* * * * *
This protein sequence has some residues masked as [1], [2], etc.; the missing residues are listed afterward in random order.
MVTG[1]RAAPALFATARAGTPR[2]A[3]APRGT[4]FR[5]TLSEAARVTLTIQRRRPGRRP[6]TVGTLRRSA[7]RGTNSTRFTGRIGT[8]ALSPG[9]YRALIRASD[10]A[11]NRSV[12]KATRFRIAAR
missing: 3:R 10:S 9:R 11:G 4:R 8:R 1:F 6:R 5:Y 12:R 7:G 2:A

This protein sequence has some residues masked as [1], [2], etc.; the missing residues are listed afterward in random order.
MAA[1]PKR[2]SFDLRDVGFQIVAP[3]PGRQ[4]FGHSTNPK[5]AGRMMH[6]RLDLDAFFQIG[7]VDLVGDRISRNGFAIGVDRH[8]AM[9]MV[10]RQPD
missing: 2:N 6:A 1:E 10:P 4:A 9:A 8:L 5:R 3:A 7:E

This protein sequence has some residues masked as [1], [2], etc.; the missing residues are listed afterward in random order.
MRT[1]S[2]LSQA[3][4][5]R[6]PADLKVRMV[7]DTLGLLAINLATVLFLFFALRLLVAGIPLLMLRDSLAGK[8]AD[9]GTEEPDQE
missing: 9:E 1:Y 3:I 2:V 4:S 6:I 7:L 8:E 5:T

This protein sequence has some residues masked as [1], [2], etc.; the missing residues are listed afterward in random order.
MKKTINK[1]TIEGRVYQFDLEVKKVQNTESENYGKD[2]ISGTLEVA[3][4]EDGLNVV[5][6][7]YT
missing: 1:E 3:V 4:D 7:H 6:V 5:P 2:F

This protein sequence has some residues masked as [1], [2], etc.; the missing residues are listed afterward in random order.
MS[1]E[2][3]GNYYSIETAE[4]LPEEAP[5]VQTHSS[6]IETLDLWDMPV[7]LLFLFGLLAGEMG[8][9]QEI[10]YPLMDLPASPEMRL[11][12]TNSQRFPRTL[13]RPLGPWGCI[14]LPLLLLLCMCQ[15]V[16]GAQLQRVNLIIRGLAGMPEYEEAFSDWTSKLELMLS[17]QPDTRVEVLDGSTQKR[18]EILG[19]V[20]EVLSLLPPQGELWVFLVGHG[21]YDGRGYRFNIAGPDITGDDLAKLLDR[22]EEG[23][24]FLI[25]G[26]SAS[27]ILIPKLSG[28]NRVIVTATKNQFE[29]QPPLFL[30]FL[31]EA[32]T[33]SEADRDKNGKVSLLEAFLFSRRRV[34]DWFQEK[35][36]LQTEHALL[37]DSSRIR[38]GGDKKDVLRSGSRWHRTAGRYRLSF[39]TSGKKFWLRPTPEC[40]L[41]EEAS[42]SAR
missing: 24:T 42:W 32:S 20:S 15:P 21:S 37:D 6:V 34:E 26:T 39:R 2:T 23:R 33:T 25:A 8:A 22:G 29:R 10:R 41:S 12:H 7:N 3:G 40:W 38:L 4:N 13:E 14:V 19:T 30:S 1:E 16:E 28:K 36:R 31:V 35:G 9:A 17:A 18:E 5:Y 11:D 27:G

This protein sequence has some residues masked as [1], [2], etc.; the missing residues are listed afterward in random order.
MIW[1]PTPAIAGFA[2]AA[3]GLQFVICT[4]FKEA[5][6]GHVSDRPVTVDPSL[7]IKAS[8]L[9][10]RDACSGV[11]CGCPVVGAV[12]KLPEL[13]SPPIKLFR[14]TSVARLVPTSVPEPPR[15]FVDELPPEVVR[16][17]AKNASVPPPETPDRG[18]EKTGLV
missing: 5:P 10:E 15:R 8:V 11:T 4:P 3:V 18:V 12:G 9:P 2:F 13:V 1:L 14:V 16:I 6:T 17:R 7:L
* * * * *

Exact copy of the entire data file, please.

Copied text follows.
This protein sequence has some residues masked as [1], [2], etc.; the missing residues are listed afterward in random order.
MVTG[1]RAAPALFATARAGTPR[2]A[3]APRGT[4]FR[5]TLSEAARVTLTIQRRRPGRRP[6]TVGTLRRSA[7]RGTNSTRFTGRIGT[8]ALSPG[9]YRALIRASD[10]A[11]NRSV[12]KATRFRIAAR
missing: 3:R 10:S 9:R 11:G 4:R 8:R 1:F 6:R 5:Y 12:R 7:G 2:A

This protein sequence has some residues masked as [1], [2], etc.; the missing residues are listed afterward in random order.
MAA[1]PKR[2]SFDLRDVGFQIVAP[3]PGRQ[4]FGHSTNPK[5]AGRMMH[6]RLDLDAFFQIG[7]VDLVGDRISRNGFAIGVDRH[8]AM[9]MV[10]RQPD
missing: 2:N 6:A 1:E 10:P 4:A 9:A 8:L 5:R 3:A 7:E

This protein sequence has some residues masked as [1], [2], etc.; the missing residues are listed afterward in random order.
MRT[1]S[2]LSQA[3][4][5]R[6]PADLKVRMV[7]DTLGLLAINLATVLFLFFALRLLVAGIPLLMLRDSLAGK[8]AD[9]GTEEPDQE
missing: 9:E 1:Y 3:I 2:V 4:S 6:I 7:L 8:E 5:T

This protein sequence has some residues masked as [1], [2], etc.; the missing residues are listed afterward in random order.
MKKTINK[1]TIEGRVYQFDLEVKKVQNTESENYGKD[2]ISGTLEVA[3][4]EDGLNVV[5][6][7]YT
missing: 1:E 3:V 4:D 7:H 6:V 5:P 2:F

This protein sequence has some residues masked as [1], [2], etc.; the missing residues are listed afterward in random order.
MS[1]E[2][3]GNYYSIETAE[4]LPEEAP[5]VQTHSS[6]IETLDLWDMPV[7]LLFLFGLLAGEMG[8][9]QEI[10]YPLMDLPASPEMRL[11][12]TNSQRFPRTL[13]RPLGPWGCI[14]LPLLLLLCMCQ[15]V[16]GAQLQRVNLIIRGLAGMPEYEEAFSDWTSKLELMLS[17]QPDTRVEVLDGSTQKR[18]EILG[19]V[20]EVLSLLPPQGELWVFLVGHG[21]YDGRGYRFNIAGPDITGDDLAKLLDR[22]EEG[23][24]FLI[25]G[26]SAS[27]ILIPKLSG[28]NRVIVTATKNQFE[29]QPPLFL[30]FL[31]EA[32]T[33]SEADRDKNGKVSLLEAFLFSRRRV[34]DWFQEK[35][36]LQTEHALL[37]DSSRIR[38]GGDKKDVLRSGSRWHRTAGRYRLSF[39]TSGKKFWLRPTPEC[40]L[41]EEAS[42]SAR
missing: 24:T 42:W 32:S 20:S 15:P 21:S 37:D 6:V 34:E 26:T 39:R 2:T 23:R 33:T 25:A 8:A 22:G 29:R 10:R 41:S 12:H 7:N 3:G 40:W 38:L 4:N 13:E 14:V 19:T 30:S 1:E 16:E 28:K 36:R 31:V 35:G 9:A 17:A 18:E 5:Y 11:D 27:G

This protein sequence has some residues masked as [1], [2], etc.; the missing residues are listed afterward in random order.
MIW[1]PTPAIAGFA[2]AA[3]GLQFVICT[4]FKEA[5][6]GHVSDRPVTVDPSL[7]IKAS[8]L[9][10]RDACSGV[11]CGCPVVGAV[12]KLPEL[13]SPPIKLFR[14]TSVARLVPTSVPEPPR[15]FVDELPPEVVR[16][17]AKNASVPPPETPDRG[18]EKTGLV
missing: 5:P 10:E 15:R 8:V 11:T 4:P 3:V 18:V 12:G 9:P 2:F 13:V 1:L 14:V 16:I 6:T 17:R 7:L